Reflective Practice in the Early years
If you have been through any kind of teacher training then you’ll have heard of “Reflective Practice.” There is great emphasis on reflective practice in education but many prospective students find it hard to do or ‘boring.’ Okay, so what is it?
What is reflective practice?
Reflective practice can be described as ‘learning through and from experience towards gaining new insights of self and practice’ (Finlay, 2008). Based on this definition, the goal of reflection in early years should be to better understand teaching and learning, and as a result, improve practice.
There are many different models of reflective practice, however, find what works for you. Research and experiment with different models as you will find that it is definitely worth the time invested.
Perhaps the most well-known model of reflective practice is Kolb’s Learning Cycle (1984) which demonstrates that the aim of reflective practice is to gain insight from concrete experience, and ultimately, use this learning to inform practice in new situations.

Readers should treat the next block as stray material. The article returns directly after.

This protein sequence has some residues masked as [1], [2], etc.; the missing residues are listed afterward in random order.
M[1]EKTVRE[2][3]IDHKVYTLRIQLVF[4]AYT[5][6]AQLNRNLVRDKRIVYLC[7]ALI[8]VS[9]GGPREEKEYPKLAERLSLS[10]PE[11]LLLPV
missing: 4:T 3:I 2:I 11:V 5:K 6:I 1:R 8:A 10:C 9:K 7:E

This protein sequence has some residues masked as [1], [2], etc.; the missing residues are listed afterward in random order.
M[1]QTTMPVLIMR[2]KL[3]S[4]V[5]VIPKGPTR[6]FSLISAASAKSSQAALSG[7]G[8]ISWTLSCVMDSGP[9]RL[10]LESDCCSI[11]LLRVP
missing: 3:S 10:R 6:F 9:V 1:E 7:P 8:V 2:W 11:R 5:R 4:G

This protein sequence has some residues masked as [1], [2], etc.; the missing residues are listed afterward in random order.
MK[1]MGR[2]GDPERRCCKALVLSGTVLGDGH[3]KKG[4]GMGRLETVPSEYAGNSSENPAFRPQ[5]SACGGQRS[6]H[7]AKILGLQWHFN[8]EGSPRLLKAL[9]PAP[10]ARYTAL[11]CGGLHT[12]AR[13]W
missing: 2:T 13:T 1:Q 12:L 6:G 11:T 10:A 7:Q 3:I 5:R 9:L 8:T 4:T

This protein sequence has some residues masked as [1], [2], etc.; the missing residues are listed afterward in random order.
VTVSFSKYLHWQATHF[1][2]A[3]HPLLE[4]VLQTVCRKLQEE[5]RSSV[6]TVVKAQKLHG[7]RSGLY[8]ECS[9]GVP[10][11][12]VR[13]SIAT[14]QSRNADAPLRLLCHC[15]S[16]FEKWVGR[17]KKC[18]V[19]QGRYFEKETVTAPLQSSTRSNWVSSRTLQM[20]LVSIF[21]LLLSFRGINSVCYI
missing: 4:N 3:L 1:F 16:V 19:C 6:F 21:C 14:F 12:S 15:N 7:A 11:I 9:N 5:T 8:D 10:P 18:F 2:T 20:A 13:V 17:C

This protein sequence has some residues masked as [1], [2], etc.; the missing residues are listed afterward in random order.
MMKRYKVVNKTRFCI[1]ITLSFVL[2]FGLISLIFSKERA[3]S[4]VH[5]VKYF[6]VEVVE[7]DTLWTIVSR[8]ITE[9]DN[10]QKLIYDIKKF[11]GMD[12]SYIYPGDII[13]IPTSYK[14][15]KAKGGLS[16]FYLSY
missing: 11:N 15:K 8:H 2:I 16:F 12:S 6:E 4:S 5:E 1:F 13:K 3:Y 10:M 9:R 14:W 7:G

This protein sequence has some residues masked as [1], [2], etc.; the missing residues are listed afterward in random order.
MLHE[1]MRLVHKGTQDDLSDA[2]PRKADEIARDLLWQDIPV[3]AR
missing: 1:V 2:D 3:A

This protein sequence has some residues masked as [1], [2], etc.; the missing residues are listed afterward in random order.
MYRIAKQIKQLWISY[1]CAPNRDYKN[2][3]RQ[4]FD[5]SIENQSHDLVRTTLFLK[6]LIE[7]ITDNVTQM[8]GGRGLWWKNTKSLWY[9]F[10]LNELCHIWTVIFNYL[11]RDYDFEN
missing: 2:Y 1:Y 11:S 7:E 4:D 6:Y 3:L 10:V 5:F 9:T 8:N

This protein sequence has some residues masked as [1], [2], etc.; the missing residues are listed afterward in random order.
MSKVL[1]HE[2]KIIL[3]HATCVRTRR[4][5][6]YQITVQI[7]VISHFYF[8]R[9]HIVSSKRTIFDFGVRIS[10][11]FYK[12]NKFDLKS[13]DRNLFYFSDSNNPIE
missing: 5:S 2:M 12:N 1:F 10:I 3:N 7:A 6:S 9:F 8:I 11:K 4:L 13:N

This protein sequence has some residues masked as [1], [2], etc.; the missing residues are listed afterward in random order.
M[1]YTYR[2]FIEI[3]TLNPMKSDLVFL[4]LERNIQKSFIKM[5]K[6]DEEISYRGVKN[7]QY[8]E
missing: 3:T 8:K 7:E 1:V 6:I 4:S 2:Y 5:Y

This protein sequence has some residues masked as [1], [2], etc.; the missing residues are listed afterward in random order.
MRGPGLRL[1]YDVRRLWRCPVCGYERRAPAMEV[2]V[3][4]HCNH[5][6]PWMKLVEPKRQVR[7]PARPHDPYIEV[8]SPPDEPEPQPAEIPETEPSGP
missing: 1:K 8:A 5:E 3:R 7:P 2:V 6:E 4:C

Kolb’s cycle had 4 main elements; the first of which is, you guessed it, concrete experience. In teaching early years Education this may come in the form of a learning opportunity, an informal interaction with a child or even an observation of a child interacting with their environment. After the experience, you may reflect (second element of Kolb’s cycle) or make a value analysis on what it meant for the children, what you could have done differently, how the environment could be tailored to suit children’s needs or questions that stemmed from engaging in the concrete experience.
The third stage of Kolb’s cycle is called abstract conceptualisation. During this stage, you merge theory with practice, your theoretical knowledge based on previous learning or new insights from research is used. In other words, the practitioner links the experience and reflection to wider knowledge and research. An early years practitioner may make links to what they know about child development, and how children learn or a particular model of practice (Scaffolding, Zone of Proximal Development, Attachment Theory etc).
The final stage of Kolb’s cycle is Active Experimentation which is planning what to do next time, or trying out what you have learnt. This may mean adapting a learning opportunity to make it more effective, enhancing the environment, seeking out ways to improve parent-practitioner collaboration and more. On TeachKloud we enable you to reflect on your practice seamlessly, incorporating prompts and emerging interests’ sections to help facilitate reflection.